Projected changes in reported campylobacteriosis and cryptosporidiosis rates as a function of climate change: a New Zealand study
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- McBride, G., Tait, A. & Slaney, D. Stoch Environ Res Risk Assess (2014) 28: 2133. doi:10.1007/s00477-014-0920-5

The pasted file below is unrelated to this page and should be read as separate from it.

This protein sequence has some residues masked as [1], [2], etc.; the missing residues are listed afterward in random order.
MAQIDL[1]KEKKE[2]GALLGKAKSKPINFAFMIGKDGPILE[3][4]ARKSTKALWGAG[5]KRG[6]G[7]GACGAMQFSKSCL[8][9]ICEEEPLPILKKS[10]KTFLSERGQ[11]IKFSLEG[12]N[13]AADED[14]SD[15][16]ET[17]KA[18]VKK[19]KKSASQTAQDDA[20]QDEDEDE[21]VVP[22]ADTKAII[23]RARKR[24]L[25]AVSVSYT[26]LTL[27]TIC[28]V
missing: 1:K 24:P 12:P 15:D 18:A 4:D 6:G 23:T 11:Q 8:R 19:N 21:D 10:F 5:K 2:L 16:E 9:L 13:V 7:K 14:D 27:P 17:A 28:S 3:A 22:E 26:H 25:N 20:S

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Two pathogens whose reported incidence rates may alter under climate change and variability were selected for study: the bacterium Campylobacter and the protozoan oocyst Cryptosporidium. Both are of particular importance in New Zealand, given its extensive and intensive agricultural farming systems, and therefore to other agriculturally-based economies. Local and international studies have indicated that rates of illnesses associated with these pathogens (campylobacteriosis and cryptosporidiosis) may increase as temperature rises and as rainfall becomes more intense. An existing calibrated linear SIR (Susceptible-Ill-Recovered) model was used to make predictions of the proportional change in the reported rates of these two zoonoses. This method uses analytical solutions of the SIR model and a simple exponential approach to describe the temporal changes in pathogen contact rates—and hence of reported disease rates. These changes reflect climate change impacts only and do not consider adaptation or mitigation measures. Projections cannot be made of the actual-but-unknown-illness rates because of under-reporting throughout the country. The SIR model outputs provide projected changes in reported disease incidence as a function of temperature and rainfall for the years 2015, 2040 and 2090. These are calculated for three climate change scenarios: low (B1), medium (A1B) and high (A2) emissions of greenhouse gases and for four seasons. Projections show the potential for substantial changes in reported rates by the year 2090 across New Zealand, with children most at-risk. Maximum increases in reported illness rates tend to occur in summer when pathogen contact rates are greatest. Average annual rates of increase of reported campylobacteriosis are predicted to rise by as much as 20 % and by 36 % for cryptosporidiosis (children, A2 scenario, 2090). To our knowledge, this is the first time that SIR modelling has been coupled with climate change projections.